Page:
Péron brought survivors’ stories to the classroom again this year, following her week in residence at USC Shoah Foundation Center for Advanced Genocide Research. Professor Péron decided to put a human face on the abstract dates and numbers that comprise most Holocaust education when teaching a new course on occupied France in World War II. In her course, she connected testimony to three works about French Jews the students will be reading: the diary of Helene Berr, letters from Louise Jacobson, and a novel about Dora Bruder. All three women were about 20 during the war and all three died when they were deported from France during the occupation. “The objective of the course is to put a voice on silences in a time period when it was taboo [to speak about the occupation] for many reasons,” Péron said. “So giving a voice to written words, I think that’s what’s going to make it tangible for my students.”

To watch her lecture click here.

To learn more about Mélanie Péron click here.


Shira Klein, Ph.D.

Assistant Professor of History, Chapman University

International Teaching Fellow

With the support of the USC Shoah Foundation Center for Advanced Genocide Research, Professor Klein is integrating testimonies from the Visual History Archive into two of her history courses – an existing undergraduate course entitled “Jewish Life from Napoleon to Hitler” and a new graduate course entitled “Jewish Migration and War.” Previously in her teaching, she selected excerpts of testimonies from the Visual History Archive to show in her classes. The teaching fellowship will support her in developing the tools to assign research to her students. In the undergraduate course, students will combine Visual History Archive interviews with secondary sources to reflect on how the life history of an Italian, French, or German Jewish individual illustrates larger historical events or developments. In the graduate course, Professor Klein’s students will use testimonies as one of three primary sources for their research into Jewish migration in the 1930s and 1940s.  She incorporated her work at the Shoah Foundation into her newest book, Italy’s Jews from Emancipation to Fascism, about the history of Italian Jews from the late 19th century to the 1950s.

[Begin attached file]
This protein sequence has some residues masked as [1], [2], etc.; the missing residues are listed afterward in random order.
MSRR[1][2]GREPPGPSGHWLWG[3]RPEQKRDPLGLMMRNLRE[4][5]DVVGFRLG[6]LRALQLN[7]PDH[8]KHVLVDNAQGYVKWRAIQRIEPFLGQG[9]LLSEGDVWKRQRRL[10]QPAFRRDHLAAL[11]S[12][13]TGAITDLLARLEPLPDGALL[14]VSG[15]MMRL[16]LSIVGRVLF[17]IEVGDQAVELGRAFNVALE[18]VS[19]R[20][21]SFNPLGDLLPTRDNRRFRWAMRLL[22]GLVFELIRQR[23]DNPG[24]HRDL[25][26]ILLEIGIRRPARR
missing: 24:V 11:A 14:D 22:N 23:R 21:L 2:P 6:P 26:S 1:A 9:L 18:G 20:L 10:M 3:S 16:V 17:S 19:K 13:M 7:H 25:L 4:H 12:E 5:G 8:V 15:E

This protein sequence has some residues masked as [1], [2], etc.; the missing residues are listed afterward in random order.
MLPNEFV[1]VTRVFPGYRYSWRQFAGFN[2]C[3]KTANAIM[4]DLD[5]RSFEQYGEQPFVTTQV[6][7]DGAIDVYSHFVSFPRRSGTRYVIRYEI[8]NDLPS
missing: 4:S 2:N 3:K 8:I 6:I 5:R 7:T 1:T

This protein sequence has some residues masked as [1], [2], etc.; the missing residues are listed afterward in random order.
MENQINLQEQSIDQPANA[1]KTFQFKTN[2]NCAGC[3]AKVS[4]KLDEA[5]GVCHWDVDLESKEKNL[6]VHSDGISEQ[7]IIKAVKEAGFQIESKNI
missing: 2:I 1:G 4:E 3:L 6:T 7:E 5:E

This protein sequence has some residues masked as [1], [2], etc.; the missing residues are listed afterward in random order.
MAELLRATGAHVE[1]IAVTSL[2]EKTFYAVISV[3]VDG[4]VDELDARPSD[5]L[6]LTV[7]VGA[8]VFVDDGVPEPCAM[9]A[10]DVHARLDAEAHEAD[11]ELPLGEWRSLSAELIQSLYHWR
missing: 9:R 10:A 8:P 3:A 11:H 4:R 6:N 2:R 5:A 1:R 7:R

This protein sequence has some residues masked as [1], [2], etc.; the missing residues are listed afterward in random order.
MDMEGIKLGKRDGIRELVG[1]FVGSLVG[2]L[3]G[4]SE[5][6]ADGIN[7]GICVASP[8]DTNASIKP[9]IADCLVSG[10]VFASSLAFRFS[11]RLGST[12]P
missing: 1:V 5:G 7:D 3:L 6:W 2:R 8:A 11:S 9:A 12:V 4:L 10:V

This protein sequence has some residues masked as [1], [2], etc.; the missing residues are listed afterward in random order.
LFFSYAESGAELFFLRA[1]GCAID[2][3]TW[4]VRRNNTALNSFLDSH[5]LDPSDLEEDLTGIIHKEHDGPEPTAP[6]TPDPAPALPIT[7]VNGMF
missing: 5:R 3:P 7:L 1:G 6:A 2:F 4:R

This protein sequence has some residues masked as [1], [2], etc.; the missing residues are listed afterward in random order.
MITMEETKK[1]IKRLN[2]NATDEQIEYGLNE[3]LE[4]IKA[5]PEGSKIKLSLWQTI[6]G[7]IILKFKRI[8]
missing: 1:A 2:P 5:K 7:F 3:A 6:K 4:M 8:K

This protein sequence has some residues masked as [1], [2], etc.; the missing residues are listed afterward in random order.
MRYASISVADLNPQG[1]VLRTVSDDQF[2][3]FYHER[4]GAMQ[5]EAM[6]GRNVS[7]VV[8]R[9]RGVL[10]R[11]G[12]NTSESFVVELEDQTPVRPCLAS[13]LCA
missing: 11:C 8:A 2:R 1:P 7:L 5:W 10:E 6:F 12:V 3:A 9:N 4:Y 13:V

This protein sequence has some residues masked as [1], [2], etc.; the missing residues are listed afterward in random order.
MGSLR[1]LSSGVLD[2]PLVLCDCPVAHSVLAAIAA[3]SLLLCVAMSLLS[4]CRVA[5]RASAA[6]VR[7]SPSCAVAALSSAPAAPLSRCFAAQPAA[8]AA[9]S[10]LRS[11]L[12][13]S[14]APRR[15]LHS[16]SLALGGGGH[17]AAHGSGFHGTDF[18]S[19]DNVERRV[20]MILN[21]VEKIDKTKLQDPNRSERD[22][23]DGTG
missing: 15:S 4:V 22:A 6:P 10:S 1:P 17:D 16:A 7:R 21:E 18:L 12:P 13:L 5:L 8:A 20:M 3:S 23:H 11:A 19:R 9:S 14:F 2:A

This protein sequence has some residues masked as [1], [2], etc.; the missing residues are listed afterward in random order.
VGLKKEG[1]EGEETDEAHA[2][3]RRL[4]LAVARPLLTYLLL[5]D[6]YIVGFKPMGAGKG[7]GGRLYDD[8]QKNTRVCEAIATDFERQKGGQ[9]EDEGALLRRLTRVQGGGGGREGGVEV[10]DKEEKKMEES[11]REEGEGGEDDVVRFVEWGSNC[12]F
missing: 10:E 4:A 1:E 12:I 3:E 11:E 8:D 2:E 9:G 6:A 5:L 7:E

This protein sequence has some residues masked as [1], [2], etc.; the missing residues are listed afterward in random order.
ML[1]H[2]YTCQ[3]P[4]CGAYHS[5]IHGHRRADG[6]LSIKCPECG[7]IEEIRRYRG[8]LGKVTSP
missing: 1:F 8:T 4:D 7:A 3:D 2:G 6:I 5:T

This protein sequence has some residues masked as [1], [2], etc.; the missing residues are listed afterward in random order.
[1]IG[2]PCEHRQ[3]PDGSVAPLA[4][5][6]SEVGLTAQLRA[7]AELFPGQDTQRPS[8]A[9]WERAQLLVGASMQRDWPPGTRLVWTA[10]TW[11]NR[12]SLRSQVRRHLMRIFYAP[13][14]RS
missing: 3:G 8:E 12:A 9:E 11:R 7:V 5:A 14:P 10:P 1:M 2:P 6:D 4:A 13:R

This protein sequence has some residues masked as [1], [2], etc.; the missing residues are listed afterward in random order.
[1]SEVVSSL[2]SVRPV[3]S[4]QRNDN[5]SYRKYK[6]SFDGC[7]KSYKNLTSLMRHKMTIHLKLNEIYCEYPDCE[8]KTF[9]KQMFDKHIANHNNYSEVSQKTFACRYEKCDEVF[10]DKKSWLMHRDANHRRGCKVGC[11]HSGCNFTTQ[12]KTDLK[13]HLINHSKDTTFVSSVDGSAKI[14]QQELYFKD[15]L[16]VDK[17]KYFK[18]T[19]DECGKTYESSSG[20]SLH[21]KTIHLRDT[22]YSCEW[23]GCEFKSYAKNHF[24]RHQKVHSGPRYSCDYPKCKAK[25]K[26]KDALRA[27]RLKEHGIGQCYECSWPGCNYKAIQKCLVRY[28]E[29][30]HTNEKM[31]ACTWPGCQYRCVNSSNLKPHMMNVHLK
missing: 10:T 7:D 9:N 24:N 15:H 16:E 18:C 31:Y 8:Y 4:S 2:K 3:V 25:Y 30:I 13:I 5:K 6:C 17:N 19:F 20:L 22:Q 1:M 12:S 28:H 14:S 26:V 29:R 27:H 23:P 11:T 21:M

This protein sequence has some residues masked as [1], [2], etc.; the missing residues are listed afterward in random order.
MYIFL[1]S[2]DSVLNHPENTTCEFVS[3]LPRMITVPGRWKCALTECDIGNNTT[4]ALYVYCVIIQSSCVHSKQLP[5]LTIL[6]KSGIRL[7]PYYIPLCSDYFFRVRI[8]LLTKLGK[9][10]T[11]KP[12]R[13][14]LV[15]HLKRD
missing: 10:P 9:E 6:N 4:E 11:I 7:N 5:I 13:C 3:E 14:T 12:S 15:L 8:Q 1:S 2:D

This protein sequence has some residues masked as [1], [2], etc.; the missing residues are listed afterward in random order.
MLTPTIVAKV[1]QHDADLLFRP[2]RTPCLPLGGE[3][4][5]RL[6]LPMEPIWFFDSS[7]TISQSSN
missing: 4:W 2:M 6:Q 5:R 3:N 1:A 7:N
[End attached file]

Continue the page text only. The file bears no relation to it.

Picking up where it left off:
To learn more about Shira Klein click here.



Liliane Weissberg, Ph.D.

Professor of German and Comparative Literature, University of Pennsylvania

Rutman Fellow for Research and Teaching

Course: Witnessing, Remembering, and Writing the Holocaust

Professor Weissberg is the Christopher H. Browne Distinguished Professor in the School of Arts and Sciences at the University of Pennsylvania. She also belongs to the university’s Jewish Studies Program, Art History Graduate Group, English Graduate Group, Program in Visual Studies, Committee in Women’s Studies, and Center in Folklore and Ethnography. A few of her book publications include: a critical edition of Hannah Arendt's Rahel Varnhagen: The Life of a Jewess (1997), Cultural Memory and the Construction of Identity (with Dan Ben-Amos, 1999) and Romancing the Shadow: Poe and Race (with J. Gerald Kennedy, 2001).